Rodrigues: In my opinion, I’m still waiting on the next Green Day. They were the last big global success. I feel as if there’s the talent and the promise somewhere for that big of a name to emerge.
Burnett: I think the cost of living in the Bay Area has a huge impact on creativity. A lot of my friends have already moved to Oakland and even further out. The state of Bay Area music might mean that the center of music creativity might be in Fairfax or something.
DeAngelis: At the same time, I feel like there is a lot more community happening with the Bay Area music scene at our level than there was four or five years ago. There’s a few key individuals that have really helped give a new sense of camaraderie among a lot of different bands. Maybe it’s just because we’ve been around a little bit longer, but I definitely feel like there’s this community.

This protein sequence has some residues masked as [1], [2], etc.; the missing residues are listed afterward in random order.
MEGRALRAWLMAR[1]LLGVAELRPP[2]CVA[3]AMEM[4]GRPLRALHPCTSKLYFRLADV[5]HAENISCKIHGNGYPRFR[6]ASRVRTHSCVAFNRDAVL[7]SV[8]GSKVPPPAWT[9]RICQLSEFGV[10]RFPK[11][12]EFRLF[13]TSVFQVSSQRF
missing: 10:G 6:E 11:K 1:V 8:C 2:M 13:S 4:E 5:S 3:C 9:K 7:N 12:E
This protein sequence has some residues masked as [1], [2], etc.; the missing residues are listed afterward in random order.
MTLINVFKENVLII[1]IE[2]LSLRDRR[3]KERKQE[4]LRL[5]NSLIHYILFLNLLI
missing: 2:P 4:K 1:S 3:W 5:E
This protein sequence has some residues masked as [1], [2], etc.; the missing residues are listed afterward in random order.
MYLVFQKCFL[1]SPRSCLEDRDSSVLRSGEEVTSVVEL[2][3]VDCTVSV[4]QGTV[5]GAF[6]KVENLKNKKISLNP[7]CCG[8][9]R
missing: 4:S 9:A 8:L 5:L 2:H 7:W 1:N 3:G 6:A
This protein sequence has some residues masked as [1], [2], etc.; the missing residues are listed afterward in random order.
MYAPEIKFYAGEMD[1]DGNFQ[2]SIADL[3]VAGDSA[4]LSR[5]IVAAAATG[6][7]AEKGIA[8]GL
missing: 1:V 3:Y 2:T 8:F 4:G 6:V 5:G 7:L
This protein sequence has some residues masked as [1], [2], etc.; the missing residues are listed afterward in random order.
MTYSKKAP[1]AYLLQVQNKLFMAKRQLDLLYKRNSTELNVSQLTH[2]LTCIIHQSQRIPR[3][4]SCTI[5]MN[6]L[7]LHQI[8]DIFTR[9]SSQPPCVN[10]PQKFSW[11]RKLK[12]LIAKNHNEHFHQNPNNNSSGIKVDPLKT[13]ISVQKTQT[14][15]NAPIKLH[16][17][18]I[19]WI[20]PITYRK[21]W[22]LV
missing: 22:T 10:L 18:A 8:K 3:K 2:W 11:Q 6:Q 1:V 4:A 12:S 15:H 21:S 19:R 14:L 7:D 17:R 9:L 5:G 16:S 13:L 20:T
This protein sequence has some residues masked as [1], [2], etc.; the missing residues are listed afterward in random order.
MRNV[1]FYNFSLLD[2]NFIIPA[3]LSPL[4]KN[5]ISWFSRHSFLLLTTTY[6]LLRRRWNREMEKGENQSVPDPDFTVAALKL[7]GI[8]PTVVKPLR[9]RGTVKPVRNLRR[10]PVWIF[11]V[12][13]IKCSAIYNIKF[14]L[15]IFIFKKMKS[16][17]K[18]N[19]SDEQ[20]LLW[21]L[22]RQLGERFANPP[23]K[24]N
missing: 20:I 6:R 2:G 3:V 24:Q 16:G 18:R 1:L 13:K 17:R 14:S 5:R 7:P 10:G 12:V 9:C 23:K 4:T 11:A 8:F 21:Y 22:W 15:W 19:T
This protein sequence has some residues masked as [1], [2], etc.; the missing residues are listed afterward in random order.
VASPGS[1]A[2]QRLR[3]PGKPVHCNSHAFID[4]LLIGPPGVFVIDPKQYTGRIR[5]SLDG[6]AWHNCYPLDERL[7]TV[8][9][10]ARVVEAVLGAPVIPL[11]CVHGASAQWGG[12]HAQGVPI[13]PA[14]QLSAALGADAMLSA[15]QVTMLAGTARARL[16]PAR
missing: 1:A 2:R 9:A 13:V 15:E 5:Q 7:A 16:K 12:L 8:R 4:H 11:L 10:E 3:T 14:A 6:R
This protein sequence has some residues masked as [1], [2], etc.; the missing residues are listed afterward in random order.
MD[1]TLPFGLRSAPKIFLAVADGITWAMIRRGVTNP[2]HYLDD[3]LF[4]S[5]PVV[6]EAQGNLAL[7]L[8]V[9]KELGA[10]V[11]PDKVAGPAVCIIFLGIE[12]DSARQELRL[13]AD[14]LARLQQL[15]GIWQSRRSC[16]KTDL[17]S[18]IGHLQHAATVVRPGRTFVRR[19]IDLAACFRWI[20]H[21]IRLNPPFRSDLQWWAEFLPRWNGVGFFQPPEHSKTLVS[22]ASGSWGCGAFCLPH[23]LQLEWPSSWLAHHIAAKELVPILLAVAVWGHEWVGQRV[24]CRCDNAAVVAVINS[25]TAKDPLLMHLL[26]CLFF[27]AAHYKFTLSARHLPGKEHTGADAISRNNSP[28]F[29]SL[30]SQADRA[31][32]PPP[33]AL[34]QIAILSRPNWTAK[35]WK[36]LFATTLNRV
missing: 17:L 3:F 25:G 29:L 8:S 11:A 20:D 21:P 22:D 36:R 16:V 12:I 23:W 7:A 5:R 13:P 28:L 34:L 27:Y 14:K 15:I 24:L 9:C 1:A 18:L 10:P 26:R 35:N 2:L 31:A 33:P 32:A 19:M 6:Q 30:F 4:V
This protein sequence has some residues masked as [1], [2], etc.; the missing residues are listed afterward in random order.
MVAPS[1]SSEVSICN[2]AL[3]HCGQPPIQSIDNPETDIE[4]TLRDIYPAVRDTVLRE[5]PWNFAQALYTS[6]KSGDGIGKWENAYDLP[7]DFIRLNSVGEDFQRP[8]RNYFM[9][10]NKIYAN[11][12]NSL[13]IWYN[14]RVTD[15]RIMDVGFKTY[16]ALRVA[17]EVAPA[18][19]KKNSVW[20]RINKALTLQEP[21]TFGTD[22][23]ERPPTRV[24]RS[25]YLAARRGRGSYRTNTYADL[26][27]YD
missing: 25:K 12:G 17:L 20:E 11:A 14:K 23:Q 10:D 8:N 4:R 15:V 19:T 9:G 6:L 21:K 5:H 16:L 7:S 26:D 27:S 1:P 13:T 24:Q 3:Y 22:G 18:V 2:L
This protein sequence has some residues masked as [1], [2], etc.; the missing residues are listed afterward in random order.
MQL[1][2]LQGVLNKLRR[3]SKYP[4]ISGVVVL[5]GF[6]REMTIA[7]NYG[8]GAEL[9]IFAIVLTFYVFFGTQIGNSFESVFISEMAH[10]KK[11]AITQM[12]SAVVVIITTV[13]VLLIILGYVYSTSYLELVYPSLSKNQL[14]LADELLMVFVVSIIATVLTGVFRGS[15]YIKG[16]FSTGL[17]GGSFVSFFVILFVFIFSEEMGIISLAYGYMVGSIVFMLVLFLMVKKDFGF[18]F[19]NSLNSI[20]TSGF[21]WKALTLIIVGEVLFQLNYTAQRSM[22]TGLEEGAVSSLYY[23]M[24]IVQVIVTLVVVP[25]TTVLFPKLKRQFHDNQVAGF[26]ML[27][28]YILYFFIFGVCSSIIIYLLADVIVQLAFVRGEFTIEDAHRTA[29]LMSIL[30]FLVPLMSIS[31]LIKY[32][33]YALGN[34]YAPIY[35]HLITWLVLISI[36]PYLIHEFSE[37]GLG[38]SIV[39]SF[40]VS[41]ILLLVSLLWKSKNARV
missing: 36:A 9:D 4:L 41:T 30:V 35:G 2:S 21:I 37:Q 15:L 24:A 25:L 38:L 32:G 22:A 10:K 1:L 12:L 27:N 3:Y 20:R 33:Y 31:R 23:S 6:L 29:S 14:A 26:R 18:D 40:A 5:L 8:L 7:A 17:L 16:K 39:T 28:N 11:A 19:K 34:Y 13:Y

Burnett: Shout out to Balanced Breakfast. Having lived here long enough, we’ve seen things go through some cycles and some strong music scenes that have died off. I think there’s always a new group of people that are fighting to come back and keep it going. I don’t believe people who say, “It’s dead,” “It’s gone,” “It’s over.” But that said, it’s gotten more difficult to make it a reality, so everybody’s struggling and fighting to stay here.
DeAngelis: There’s a couple of groups that organized South by Southwest showcases of Bay Area bands that the rest of the country has not heard of that we played, and that wasn’t happening three, four years ago. I feel like there is an interest, a bit of a grassroots movement happening in the Bay Area for bands to help each other out.R white